Tuesday, March 28, 2017

Rockville Town Square business owners push back against outdoor smoking ban

While several residents spoke in favor of a proposed ban on smoking in all outdoor dining areas in Rockville last night, business owners in Rockville Town Square told the Mayor and Council the ban would hurt their restaurants. "Are you trying to slow-poison business?" Mellow Mushroom owner Danny Trahan asked them.

"I'm running a business, how am I supposed to sell?" Trahan asked. "Why are you coming to us, and singling us out?" He noted that the City has yet to resolve the parking problems that business owners already blame for reduced profits, and the barrage of new taxes in the county. "Did I make a mistake in coming to Montgomery County?" Trahan asked pointedly. "I feel like I did."

Sonali Seth, who said she owns an Indian restaurant in town center, said she would be in "full support" of the ban if it applied across all of Montgomery County and the region. As it is, she predicted, Rockville businesses will suffer, as smokers go to other nearby establishments where outdoor smoking remains legal. "All the businesses will be hurt," she said. "It's going to hurt us, and we will close down."

The chef-owner of Spice Xing, one of the few businesses to have long-term success on Gibbs Street, said he recently quit smoking himself, and therefore saw the value of the effort. But he suggested the Mayor and Council could make a stronger health impact by spending money on helping residents to stop smoking altogether. 

Adam Zimmerman, a leading advocate for the ban, said that if smoking laws remain unchanged, 92000 Maryland children will die prematurely from smoking. Business owner and resident Joe Applebaum said that as a businessman in the health field, he thought the ban would be "phenomenal." He said allowing the 8% of people who smoke to impose health risks on the other 92% is "ridiculous."

Two other residents cited recent unpleasant experiences dining at Rockville Town Square as reasons they support the ban. Julie Mankowski of King Farm said she had just dined near the windows at Bar Louie before last night's meeting. Four people smoking outside sent smoke drifting through the windows into the restaurant where she was sitting, she said.

Likewise, a West End resident recalled her trip to Finnegan's Wake on St. Patrick's Day. "There was so much smoking" outdoors, she said, that she wound up leaving earlier than she had planned. "I just don't want to be here anymore. I just could not get away from smoke," she said.

Mayor Bridget Donnell Newton said the record for public comment on the proposed ban will remain open until April 7, 2017. Last night's hearing failed to provide the entertainment value of the hearing held years ago to decide on the original indoor smoking ban. That evening included testimony from Hooters girls, and the legendary "Nobody forces me to go to the Apollo" speech.


  1. Dyer, why do you even bother having a separate blog for Rockville? This is your only Rockville-specific article in nearly a week.

    1. This is the leading Rockville news site.
      Thank goodness we have a Rockville news source after the Gazette shuttered!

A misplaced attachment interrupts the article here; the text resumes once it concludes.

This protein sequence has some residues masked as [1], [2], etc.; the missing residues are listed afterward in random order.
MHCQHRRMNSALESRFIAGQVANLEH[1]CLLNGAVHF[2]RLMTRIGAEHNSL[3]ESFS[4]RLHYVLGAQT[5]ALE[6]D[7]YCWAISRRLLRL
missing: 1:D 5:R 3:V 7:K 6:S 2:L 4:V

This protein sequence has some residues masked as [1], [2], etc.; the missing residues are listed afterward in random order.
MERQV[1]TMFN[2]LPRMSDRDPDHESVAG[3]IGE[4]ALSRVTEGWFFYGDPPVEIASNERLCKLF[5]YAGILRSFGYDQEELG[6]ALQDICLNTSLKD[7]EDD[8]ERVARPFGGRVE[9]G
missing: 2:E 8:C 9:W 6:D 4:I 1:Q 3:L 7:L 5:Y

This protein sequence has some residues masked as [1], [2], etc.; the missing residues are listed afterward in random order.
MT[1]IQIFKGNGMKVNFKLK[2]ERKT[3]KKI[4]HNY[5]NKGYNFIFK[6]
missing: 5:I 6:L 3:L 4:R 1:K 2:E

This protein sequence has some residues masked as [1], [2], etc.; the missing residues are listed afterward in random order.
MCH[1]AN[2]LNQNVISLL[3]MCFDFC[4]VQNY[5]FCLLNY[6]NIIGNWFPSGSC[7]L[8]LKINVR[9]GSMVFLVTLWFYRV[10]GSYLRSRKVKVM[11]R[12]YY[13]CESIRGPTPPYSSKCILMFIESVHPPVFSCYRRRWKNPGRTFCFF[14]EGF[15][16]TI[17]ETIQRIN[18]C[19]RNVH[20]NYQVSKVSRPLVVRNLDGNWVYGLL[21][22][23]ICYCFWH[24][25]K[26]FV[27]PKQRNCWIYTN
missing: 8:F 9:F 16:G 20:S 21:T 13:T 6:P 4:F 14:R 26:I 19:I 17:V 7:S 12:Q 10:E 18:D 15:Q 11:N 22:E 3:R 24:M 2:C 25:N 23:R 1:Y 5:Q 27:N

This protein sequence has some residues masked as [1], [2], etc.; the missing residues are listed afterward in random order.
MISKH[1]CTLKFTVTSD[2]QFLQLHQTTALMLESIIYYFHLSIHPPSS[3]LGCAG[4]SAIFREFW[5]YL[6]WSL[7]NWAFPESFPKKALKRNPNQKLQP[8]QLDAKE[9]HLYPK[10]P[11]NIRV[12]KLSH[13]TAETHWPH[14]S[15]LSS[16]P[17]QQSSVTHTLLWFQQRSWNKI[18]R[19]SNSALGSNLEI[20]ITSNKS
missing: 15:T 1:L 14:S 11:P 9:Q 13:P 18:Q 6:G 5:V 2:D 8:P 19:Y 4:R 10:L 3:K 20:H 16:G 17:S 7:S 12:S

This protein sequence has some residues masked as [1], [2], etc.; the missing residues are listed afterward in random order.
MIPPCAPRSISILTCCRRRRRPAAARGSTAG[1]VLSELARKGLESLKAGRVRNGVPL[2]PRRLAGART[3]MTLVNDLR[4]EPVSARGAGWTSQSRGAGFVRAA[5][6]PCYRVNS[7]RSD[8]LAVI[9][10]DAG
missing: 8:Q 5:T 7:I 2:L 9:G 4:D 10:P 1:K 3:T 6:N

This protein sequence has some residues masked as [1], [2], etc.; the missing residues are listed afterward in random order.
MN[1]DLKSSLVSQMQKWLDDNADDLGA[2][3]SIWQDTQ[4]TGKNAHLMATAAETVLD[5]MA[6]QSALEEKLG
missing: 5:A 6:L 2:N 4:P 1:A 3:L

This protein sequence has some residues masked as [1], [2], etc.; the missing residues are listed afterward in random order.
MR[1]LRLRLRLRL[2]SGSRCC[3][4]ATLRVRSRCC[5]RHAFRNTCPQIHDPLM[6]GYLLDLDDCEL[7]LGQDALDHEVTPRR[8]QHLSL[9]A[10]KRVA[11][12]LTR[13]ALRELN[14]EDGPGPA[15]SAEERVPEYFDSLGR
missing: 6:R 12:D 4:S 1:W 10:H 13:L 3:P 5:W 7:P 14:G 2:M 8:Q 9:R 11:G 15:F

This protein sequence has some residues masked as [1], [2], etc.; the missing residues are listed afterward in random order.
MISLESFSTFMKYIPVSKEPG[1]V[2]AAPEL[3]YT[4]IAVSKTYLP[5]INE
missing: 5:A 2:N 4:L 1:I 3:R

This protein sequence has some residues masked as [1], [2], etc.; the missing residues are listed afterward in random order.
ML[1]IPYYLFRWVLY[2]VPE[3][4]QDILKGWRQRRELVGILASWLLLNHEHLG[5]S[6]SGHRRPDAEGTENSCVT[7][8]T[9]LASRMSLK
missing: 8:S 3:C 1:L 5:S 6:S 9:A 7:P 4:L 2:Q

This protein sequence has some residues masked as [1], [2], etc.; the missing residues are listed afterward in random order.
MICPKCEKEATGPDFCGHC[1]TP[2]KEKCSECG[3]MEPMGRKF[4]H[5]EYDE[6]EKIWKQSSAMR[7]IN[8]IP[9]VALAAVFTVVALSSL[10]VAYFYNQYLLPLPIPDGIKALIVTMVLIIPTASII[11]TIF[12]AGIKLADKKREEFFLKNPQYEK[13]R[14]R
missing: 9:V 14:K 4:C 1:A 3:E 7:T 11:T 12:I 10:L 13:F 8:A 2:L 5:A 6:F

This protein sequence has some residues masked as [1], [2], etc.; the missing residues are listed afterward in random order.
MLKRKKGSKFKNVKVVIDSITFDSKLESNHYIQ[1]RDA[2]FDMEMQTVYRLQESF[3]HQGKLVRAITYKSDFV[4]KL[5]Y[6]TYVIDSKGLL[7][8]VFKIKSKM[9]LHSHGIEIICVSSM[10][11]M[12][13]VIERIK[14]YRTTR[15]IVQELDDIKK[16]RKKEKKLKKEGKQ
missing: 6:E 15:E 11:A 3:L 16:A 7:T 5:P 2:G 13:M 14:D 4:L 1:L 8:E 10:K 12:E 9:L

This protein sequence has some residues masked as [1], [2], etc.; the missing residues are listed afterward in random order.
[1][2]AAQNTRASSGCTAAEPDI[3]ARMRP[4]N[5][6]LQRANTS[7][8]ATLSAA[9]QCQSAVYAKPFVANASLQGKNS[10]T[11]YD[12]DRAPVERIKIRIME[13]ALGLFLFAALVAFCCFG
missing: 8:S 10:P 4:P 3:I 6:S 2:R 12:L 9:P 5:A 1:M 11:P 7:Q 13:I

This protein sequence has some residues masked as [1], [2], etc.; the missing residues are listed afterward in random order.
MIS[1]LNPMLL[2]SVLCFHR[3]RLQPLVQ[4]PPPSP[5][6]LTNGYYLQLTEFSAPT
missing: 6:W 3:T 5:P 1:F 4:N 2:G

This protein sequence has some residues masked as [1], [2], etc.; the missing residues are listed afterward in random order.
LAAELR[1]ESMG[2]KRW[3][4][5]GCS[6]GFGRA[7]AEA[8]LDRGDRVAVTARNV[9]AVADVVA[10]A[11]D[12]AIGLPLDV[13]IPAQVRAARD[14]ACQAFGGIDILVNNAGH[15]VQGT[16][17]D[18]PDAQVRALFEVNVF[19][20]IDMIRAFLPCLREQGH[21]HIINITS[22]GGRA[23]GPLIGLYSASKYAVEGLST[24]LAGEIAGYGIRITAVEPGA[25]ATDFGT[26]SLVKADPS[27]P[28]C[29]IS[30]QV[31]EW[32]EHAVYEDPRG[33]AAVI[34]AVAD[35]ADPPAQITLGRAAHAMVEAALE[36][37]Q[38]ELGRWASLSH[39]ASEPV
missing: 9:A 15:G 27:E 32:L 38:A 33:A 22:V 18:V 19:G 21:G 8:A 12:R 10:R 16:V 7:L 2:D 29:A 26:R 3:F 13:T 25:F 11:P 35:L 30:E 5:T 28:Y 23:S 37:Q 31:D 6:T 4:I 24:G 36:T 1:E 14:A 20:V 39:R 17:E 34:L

2. 5:28: Are you nuts, or just plain dumb. Rockville High School is in...duh!...Rockville, you moron. God, what an idiot.

    3. "Are you nuts, or just plain dumb. Duh! You moron. God, what an idiot."

      Edward R. Murrow would be so proud of you, Dyer. LOL

    4. When Dyer was asked to describe himself in 10 words or less:

      "nuts, just plain dumb, moron,...what an idiot"

  2. I'm a non-smoker and am very much against smoking in all forms but I agree that singling out Town Square for a ban is unfair. Even without, the businesses there are struggling with the parking situation (and lack of industry/resident base since we don't encourage real business to move into the area). We can all see there is so much turnover in the restaurant scene. It would seem as if the City is TRYING to make town square a failure. To Danny Trahan - we appreciate you opening your business here but yes you probably did make a mistake opening it in Montgomery County.

    Also, that 92000 figure is misleading. I highly doubt any children are dying of outdoor second hand smoke. Maybe over our lifetimes, it is a contributing factor, possibly reducing our life span by a few days or weeks.

    Why not designate specific smoking zones instead for town square? Let's find a happy medium!

  3. Hi, this is Adam Zimmerman. Mr. Dyer, thanks for covering this important issue. I'd like to respond to a couple comments:

    The 92,000 figure referenced here that I cited during my public hearing remarks is the number of children alive today in Maryland who will ultimately die prematurely from smoking. There is nothing misleading about it--it comes from the Campaign for Tobacco-Free Kids website (https://www.tobaccofreekids.org/facts_issues/toll_us/maryland). The source is a 2014 Surgeon General's report (https://www.surgeongeneral.gov/library/reports/50-years-of-progress/full-report.pdf).

    The smoke-free outdoor dining ordinance would not apply only to Town Square; it would cover all outdoor eating areas in the city of Rockville. Hundreds of municipalities across the country have passed similar laws, including La Plata in MD.

    With respect to the comments form the restaurant owners: there is overwhelming evidence that smoke-free laws covering restaurants and bars do not hurt their business; in fact, they often produce a positive effect (https://www.tobaccofreekids.org/research/factsheets/pdf/0144.pdf)

    For more on this matter, please see my recent op-ed in The Washington Post (http://wapo.st/2nNbOcU).

    Thanks again for covering this issue.

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